It should also be noted that it is the same right-wing forces that organised the April 2002 generals' coup against Chavez — abolishing the constitution and the country's Supreme Court, and imposing martial law — that are now funding and organising the campaign against the proposed constitutional reforms.

Powerful interests threatened

Behind this is the hand of the US government and corporate interests, that stand to lose power and wealth. The constitutional reforms will provide a legal framework for significant advances towards empowering Venezuela's poor majority, which explains the increasing desperation of US and Venezuelan corporate elites.

Chavez told supporters of the reforms at a mass meeting on November 6 that the current offensive against the elected government "is part of an international conflict, because we have declared ourselves free… The United States wants a Venezuela that is on its knees, weakened, dependent, like a sick person in intensive care." Chavez insisted his opponents are never going to achieve this.

In Australia, we can expect an increase in media, and possibly government, hostility to the Chavez government, as Venezuela's pro-people policies begin to extend to the South Pacific region. In October, Venezuelan deputy foreign minister Vladimir Villegas attended the Pacific Forum and offered to provide the impoverished nations within it similar energy deals to assist them as Venezuela has to poor nations in Latin America and the Caribbean. This stands in stark contrast to Australia's policy of exploiting the resources of Pacific nations, and keeping them dependent on its "aid".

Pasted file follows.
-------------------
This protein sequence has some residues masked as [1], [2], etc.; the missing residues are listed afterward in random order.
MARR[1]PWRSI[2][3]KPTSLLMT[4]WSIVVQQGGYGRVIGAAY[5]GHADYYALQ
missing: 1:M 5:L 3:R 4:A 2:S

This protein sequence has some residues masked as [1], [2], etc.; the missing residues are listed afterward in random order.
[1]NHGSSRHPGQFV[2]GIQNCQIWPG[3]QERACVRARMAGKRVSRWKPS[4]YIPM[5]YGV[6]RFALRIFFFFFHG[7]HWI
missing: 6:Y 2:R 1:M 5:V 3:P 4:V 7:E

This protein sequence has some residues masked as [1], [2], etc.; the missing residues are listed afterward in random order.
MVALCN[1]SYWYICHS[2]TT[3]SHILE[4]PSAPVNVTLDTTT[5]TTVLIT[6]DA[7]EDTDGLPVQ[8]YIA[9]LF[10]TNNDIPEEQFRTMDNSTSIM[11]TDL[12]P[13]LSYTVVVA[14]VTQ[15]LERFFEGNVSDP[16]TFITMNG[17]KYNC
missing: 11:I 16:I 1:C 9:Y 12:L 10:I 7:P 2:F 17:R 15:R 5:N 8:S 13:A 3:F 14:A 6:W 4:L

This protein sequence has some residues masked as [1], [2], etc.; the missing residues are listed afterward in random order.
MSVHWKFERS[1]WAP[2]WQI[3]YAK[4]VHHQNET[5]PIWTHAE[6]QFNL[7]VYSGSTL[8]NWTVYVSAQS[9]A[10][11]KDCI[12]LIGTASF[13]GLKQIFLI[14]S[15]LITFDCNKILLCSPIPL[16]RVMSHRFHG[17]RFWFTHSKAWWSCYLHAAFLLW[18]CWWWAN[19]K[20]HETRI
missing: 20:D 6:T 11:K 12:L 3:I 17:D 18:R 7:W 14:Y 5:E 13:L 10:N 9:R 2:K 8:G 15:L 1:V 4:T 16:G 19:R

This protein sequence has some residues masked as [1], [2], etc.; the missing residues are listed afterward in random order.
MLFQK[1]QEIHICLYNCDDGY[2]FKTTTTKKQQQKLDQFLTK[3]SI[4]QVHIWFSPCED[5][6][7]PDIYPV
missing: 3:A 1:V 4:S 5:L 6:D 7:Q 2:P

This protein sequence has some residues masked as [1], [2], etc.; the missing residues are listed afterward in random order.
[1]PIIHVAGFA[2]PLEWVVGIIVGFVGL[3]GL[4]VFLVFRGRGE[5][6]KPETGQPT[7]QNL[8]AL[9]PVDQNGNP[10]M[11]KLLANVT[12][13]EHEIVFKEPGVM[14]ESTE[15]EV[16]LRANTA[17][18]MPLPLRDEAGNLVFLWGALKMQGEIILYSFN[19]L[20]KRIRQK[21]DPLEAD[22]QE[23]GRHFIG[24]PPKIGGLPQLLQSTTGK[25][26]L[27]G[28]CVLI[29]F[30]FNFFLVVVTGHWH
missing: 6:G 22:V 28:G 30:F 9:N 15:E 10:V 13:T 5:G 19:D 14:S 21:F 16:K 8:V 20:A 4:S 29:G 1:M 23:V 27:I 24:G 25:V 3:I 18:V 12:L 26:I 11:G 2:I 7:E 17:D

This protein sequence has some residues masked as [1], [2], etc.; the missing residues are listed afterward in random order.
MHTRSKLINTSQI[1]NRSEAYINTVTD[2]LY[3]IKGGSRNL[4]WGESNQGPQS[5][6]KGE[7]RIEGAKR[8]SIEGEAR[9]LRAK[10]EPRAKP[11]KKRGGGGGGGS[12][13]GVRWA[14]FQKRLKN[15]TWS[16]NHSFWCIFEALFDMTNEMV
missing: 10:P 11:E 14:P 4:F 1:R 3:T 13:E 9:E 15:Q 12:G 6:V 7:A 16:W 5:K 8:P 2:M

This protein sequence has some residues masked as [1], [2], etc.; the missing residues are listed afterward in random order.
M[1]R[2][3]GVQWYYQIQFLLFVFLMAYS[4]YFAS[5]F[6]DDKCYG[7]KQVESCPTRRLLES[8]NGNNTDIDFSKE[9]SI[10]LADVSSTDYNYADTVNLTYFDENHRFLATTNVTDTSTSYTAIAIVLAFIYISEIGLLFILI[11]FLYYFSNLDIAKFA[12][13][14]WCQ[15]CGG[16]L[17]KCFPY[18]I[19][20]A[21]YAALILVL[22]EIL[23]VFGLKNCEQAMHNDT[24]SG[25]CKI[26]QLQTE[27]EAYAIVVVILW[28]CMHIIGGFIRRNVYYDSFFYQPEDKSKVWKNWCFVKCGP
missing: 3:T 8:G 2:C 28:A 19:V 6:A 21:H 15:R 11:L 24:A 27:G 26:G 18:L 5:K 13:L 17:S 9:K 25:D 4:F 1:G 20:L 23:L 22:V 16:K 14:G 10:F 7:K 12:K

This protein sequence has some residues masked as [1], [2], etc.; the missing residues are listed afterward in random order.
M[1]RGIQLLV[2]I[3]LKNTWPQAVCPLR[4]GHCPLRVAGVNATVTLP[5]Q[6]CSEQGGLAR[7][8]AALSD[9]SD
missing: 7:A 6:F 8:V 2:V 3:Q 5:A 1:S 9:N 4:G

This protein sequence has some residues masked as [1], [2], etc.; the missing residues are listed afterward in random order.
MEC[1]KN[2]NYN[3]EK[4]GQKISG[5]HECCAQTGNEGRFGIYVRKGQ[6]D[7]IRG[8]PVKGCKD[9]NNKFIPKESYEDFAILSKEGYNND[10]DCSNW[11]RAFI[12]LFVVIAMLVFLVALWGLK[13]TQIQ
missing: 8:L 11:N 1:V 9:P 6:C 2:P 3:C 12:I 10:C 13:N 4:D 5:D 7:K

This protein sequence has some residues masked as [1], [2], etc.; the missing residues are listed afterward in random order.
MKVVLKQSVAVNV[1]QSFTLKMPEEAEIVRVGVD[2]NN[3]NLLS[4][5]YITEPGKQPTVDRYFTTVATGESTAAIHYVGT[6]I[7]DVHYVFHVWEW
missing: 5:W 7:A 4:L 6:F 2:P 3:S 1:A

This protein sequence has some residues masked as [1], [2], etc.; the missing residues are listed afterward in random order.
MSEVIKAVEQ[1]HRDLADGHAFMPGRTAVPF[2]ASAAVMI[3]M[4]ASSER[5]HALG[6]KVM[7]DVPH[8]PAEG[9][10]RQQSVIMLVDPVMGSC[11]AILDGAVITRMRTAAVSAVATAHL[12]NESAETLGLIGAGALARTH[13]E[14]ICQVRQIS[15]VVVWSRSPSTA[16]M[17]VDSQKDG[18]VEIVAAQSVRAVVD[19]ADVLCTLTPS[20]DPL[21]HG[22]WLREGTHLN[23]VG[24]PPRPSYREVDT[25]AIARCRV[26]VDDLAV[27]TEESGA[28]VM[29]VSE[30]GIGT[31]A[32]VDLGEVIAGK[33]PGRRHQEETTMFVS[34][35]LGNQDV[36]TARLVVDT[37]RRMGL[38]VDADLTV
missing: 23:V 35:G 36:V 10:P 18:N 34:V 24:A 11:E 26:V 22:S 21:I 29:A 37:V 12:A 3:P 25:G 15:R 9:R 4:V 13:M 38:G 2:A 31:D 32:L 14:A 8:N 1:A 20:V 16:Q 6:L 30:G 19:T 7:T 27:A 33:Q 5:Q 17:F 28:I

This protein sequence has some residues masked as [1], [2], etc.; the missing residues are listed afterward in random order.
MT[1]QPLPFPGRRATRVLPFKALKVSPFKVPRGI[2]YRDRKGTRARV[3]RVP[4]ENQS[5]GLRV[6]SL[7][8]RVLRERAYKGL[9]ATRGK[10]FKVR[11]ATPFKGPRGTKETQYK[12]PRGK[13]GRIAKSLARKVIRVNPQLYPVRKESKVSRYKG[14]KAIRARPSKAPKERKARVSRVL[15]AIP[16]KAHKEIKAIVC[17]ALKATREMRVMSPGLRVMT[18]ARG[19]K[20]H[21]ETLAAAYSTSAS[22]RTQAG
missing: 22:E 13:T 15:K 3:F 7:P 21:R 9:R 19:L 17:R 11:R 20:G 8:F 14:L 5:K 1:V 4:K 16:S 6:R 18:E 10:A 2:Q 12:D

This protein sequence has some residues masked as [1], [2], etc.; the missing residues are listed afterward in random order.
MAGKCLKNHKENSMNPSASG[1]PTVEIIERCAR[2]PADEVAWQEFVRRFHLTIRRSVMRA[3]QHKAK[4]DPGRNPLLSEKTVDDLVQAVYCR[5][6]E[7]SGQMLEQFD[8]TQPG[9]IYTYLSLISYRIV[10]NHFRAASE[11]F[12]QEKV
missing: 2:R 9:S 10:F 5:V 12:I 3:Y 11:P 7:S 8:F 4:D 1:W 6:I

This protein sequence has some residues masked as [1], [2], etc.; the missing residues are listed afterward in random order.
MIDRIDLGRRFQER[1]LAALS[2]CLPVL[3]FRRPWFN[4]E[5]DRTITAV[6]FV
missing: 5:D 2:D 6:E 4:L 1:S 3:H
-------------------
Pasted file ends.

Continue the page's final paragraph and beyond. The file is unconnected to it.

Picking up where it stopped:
Hostility to Venezuela's humanitarian approach has already begun, with the October 20 Australian reporting: "The government of international pariah Hugo Chavez has signalled a challenge to Australia's influence in the Pacific with an aggressive diplomatic push based on cheap fuel for island states." Chavez, of course, is only an "international pariah" with Rupert Murdoch and the rest of the Western ruling elites, not with the peoples of the South Pacific or the rest of the underdeveloped world.

Solidarity needed now

It is important that progressive, social-justice-minded people in Australia understand that it is this perceived threat to Australian corporate interests that drives the media campaign against Venezuelan revolution. Supporters of the Venezuela's democratic revolution, and all supporters of democracy and social justice, need to raise their voices now against the latest threat to the Venezuelan revolution.

The Australia-Venezuela Solidarity Network is organising solidarity actions in the lead-up to the December 2 referendum on the constitutional reforms. Please visit for the details.

Another crucial aspect of building solidarity is the AVSN-initiated campaign for Hugo Chavez to be invited to visit Australia, which he has indicated he is interested in accepting, provided it gathers enough support.

[To add your name to this, and find out how you can assist in building the campaign, visit the AVSN website. For accounts of what really occurred in relation to campus violence, please visit